Corneal Abrasions

Corneal abrasions are scratches or damage to the cornea. They are a cause of red, painful eye. There are some common causes:

  • Contact lenses
  • Foreign bodies
  • Fingernails
  • Eyelashes
  • Entropion (inward turning eyelid)

 

If the abrasion is associated with the use of contact lenses there may be infection with pseudomonas.

An important differential diagnosis to consider is herpes keratitis as this will require treatment with antiviral eye drops.

Chemical abrasions (e.g., from acid) can cause severe damage to the eye and loss of vision.

 

Presentation

  • History of contact lenses or foreign body
  • Painful red eye
  • Foreign body sensation
  • Watering eye
  • Blurring vision
  • Photophobia

Diagnosis

A fluorescein stain is applied to the eye to diagnose a corneal abrasion. This is a yellow-orange colour. The stain collects in abrasions or ulcers, highlighting them.

Slit lamp examination may be used in more significant abrasions.

 

Management

NICE Clinical Knowledge Summaries on red-eye say patients with potentially sight-threatening causes of red eye should be referred for same-day assessment by an ophthalmologist. Mild, uncomplicated abrasions may be managed in primary care where there is appropriate experience and skill.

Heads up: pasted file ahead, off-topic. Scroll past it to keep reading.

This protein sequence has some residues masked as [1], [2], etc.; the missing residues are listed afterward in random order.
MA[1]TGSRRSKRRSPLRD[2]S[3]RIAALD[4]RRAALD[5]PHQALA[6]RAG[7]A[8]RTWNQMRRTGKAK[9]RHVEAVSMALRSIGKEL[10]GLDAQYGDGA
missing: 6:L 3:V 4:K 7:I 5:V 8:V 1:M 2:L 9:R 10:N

Management options include:

  • Removing foreign bodies
  • Simple analgesia (e.g. paracetamol)
  • Lubricating eye drops
  • Antibiotic eye drops (i.e. chloramphenicol)
  • Follow-up after 24 hours

 

Cyclopentolate eye drops dilate the pupil (they are mydriatics – causing mydriasis, meaning pupil dilation). They may be considered to help relieve symptoms, although evidence is lacking for their use in uncomplicated abrasions.

Chemical abrasions require immediate irrigation for 20-30 minutes and urgent referral to ophthalmology.

Uncomplicated corneal abrasions usually heal over 2-3 days.

 

Last updated April 2019